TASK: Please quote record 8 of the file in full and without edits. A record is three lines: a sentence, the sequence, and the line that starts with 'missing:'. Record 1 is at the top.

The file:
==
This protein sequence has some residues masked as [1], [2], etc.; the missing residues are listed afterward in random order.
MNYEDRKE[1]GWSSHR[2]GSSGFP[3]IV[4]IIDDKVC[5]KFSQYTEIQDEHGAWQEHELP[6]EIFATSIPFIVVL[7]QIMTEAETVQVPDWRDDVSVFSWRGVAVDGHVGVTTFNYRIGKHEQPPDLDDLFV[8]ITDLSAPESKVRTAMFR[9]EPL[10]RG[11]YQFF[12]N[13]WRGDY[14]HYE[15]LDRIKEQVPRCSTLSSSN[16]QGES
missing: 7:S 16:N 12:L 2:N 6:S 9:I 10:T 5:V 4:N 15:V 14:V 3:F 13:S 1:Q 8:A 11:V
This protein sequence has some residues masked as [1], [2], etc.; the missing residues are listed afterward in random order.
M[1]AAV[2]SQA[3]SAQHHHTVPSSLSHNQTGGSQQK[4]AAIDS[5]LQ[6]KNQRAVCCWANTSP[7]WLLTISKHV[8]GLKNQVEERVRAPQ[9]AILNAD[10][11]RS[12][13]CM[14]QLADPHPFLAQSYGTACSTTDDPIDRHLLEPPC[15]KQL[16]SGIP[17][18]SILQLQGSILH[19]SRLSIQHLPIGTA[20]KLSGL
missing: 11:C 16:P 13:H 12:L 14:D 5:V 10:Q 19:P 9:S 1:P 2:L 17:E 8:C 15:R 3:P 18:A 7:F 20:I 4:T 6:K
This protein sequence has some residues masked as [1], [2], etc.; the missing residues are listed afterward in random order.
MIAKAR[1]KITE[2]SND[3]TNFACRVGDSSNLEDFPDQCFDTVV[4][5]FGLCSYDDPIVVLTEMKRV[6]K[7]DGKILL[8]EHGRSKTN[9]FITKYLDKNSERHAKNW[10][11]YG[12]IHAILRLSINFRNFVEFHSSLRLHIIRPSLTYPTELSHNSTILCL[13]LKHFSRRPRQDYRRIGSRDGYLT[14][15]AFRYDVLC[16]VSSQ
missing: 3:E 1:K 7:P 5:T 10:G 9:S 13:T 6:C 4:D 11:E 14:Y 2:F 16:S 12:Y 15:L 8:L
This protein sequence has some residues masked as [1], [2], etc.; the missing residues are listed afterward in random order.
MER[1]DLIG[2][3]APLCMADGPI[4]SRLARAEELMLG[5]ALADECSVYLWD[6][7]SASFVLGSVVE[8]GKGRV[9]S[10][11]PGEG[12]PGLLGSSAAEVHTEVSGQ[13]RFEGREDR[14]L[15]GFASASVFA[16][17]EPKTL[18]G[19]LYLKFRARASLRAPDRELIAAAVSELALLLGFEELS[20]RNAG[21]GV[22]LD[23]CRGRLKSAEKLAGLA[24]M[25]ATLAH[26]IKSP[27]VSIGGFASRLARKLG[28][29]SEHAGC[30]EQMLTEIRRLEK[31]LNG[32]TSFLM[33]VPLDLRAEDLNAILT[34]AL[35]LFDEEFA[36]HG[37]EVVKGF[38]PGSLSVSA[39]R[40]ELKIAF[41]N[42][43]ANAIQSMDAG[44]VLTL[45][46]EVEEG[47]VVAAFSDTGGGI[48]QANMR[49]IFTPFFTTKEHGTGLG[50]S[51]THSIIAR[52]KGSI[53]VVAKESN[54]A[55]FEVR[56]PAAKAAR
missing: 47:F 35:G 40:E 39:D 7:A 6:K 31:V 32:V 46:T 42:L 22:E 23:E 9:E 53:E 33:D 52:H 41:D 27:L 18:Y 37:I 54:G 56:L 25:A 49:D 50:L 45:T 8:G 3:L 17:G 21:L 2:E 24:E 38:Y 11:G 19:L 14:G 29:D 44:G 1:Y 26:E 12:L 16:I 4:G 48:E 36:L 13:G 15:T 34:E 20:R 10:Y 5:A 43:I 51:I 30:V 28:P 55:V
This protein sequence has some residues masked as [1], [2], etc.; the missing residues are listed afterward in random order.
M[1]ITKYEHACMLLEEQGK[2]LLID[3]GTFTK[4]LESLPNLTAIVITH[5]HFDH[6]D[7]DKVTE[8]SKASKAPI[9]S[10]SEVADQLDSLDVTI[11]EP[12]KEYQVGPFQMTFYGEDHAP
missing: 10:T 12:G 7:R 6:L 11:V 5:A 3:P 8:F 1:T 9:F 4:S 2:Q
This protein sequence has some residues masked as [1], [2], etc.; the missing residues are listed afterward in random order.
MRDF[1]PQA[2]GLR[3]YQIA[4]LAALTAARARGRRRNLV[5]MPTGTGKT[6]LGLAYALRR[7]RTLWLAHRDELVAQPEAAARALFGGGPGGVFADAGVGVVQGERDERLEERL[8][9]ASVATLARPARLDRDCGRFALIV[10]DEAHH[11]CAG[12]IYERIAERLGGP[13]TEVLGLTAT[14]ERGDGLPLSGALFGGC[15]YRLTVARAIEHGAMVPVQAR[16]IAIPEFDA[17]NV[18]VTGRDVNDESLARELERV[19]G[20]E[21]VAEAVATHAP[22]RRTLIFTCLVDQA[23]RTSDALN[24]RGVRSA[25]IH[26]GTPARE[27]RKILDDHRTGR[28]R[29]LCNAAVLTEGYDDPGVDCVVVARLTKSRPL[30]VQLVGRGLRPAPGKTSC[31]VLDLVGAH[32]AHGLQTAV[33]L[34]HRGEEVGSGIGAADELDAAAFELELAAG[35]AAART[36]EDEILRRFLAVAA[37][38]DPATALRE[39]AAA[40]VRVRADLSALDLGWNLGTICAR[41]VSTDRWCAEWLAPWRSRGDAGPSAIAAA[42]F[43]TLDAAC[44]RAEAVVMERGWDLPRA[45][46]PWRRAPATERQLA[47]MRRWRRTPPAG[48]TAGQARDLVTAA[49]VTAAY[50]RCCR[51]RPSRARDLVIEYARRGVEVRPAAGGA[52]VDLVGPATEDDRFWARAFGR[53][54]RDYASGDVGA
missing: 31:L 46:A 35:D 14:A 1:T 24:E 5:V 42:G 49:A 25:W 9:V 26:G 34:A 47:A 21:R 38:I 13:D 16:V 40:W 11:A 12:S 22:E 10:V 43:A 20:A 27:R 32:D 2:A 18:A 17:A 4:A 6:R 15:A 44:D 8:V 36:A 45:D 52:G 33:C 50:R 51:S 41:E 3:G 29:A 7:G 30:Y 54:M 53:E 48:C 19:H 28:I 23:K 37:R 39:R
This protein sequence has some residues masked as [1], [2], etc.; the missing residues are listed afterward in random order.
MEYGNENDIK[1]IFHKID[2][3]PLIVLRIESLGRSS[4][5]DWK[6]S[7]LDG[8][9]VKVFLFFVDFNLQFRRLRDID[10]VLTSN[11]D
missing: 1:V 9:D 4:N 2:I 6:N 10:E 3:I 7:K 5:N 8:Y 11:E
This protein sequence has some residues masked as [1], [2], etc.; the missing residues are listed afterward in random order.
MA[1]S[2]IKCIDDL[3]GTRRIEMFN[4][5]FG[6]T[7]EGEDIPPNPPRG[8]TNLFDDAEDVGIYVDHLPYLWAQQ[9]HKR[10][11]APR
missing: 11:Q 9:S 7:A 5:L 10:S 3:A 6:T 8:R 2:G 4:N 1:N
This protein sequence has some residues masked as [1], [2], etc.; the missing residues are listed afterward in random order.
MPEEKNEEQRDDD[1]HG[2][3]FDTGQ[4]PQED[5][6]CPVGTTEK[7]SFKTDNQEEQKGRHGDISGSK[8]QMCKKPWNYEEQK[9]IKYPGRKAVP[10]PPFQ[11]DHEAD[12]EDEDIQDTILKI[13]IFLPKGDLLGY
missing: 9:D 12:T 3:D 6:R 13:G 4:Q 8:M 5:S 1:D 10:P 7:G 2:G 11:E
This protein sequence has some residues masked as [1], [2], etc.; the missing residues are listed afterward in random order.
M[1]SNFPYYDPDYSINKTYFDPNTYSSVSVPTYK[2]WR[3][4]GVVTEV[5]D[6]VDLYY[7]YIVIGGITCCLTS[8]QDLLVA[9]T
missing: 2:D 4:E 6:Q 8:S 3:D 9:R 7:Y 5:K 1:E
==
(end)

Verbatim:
This protein sequence has some residues masked as [1], [2], etc.; the missing residues are listed afterward in random order.
MA[1]S[2]IKCIDDL[3]GTRRIEMFN[4][5]FG[6]T[7]EGEDIPPNPPRG[8]TNLFDDAEDVGIYVDHLPYLWAQQ[9]HKR[10][11]APR
missing: 11:Q 9:S 7:A 5:L 10:S 3:A 6:T 8:R 2:G 4:N 1:N